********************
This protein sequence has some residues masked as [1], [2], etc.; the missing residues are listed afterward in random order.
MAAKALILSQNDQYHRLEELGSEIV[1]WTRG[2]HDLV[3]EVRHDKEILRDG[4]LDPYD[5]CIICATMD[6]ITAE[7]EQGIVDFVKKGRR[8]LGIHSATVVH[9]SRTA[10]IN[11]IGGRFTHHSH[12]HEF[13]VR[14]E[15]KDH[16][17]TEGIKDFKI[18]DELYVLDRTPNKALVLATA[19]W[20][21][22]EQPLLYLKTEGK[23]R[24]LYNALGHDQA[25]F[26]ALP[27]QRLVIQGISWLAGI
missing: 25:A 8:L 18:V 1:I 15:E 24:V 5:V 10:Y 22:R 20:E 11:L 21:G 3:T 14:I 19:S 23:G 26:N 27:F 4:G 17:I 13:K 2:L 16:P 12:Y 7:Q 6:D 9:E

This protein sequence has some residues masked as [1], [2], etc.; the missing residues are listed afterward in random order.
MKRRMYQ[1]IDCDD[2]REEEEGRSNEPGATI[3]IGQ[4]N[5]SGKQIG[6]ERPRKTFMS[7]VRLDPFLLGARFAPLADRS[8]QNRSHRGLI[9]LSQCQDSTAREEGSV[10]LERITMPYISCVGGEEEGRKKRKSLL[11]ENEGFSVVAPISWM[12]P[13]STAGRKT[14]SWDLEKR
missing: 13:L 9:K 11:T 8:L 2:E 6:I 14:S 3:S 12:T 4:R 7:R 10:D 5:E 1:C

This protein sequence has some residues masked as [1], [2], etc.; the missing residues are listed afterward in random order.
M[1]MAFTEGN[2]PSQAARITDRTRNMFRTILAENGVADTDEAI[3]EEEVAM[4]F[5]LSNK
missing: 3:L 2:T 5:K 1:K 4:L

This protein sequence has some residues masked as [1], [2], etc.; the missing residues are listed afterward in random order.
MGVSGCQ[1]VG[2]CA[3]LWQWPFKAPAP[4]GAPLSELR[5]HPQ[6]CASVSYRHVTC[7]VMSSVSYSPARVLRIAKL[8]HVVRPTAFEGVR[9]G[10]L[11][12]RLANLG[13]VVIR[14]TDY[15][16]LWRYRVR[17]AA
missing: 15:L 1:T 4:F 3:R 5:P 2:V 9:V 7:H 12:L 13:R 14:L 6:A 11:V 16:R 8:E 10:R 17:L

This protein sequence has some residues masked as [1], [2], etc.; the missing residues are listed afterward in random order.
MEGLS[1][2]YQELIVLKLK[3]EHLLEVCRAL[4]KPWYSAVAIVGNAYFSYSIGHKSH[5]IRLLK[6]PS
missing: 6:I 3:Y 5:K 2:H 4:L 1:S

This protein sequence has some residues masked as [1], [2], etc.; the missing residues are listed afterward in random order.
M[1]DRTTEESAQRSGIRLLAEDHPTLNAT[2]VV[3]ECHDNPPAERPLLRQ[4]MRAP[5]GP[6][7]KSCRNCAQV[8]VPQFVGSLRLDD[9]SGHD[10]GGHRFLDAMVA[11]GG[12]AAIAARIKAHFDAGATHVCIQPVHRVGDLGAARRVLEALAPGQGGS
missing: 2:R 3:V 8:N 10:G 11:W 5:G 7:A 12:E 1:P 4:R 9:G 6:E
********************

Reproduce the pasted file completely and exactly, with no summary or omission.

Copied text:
This protein sequence has some residues masked as [1], [2], etc.; the missing residues are listed afterward in random order.
MAAKALILSQNDQYHRLEELGSEIV[1]WTRG[2]HDLV[3]EVRHDKEILRDG[4]LDPYD[5]CIICATMD[6]ITAE[7]EQGIVDFVKKGRR[8]LGIHSATVVH[9]SRTA[10]IN[11]IGGRFTHHSH[12]HEF[13]VR[14]E[15]KDH[16][17]TEGIKDFKI[18]DELYVLDRTPNKALVLATA[19]W[20][21][22]EQPLLYLKTEGK[23]R[24]LYNALGHDQA[25]F[26]ALP[27]QRLVIQGISWLAGI
missing: 25:A 8:L 18:V 1:I 15:E 24:V 5:V 10:Y 22:R 20:E 11:L 21:G 3:T 14:I 19:S 23:G 26:N 27:F 4:G 17:I 13:K 2:L 16:P 12:Y 7:Q 6:D 9:E

This protein sequence has some residues masked as [1], [2], etc.; the missing residues are listed afterward in random order.
MKRRMYQ[1]IDCDD[2]REEEEGRSNEPGATI[3]IGQ[4]N[5]SGKQIG[6]ERPRKTFMS[7]VRLDPFLLGARFAPLADRS[8]QNRSHRGLI[9]LSQCQDSTAREEGSV[10]LERITMPYISCVGGEEEGRKKRKSLL[11]ENEGFSVVAPISWM[12]P[13]STAGRKT[14]SWDLEKR
missing: 13:L 9:K 11:T 8:L 2:E 6:I 14:S 3:S 12:T 4:R 7:R 10:D 5:E 1:C

This protein sequence has some residues masked as [1], [2], etc.; the missing residues are listed afterward in random order.
M[1]MAFTEGN[2]PSQAARITDRTRNMFRTILAENGVADTDEAI[3]EEEVAM[4]F[5]LSNK
missing: 3:L 2:T 5:K 1:K 4:L

This protein sequence has some residues masked as [1], [2], etc.; the missing residues are listed afterward in random order.
MGVSGCQ[1]VG[2]CA[3]LWQWPFKAPAP[4]GAPLSELR[5]HPQ[6]CASVSYRHVTC[7]VMSSVSYSPARVLRIAKL[8]HVVRPTAFEGVR[9]G[10]L[11][12]RLANLG[13]VVIR[14]TDY[15][16]LWRYRVR[17]AA
missing: 15:L 1:T 4:F 3:R 5:P 2:V 9:V 7:H 12:L 13:R 14:L 6:A 11:V 16:R 8:E 10:R 17:L

This protein sequence has some residues masked as [1], [2], etc.; the missing residues are listed afterward in random order.
MEGLS[1][2]YQELIVLKLK[3]EHLLEVCRAL[4]KPWYSAVAIVGNAYFSYSIGHKSH[5]IRLLK[6]PS
missing: 6:I 3:Y 5:K 2:H 4:L 1:S

This protein sequence has some residues masked as [1], [2], etc.; the missing residues are listed afterward in random order.
M[1]DRTTEESAQRSGIRLLAEDHPTLNAT[2]VV[3]ECHDNPPAERPLLRQ[4]MRAP[5]GP[6][7]KSCRNCAQV[8]VPQFVGSLRLDD[9]SGHD[10]GGHRFLDAMVA[11]GG[12]AAIAARIKAHFDAGATHVCIQPVHRVGDLGAARRVLEALAPGQGGS
missing: 2:R 3:V 8:N 10:G 11:W 5:G 7:A 12:E 1:P 4:R 9:G 6:E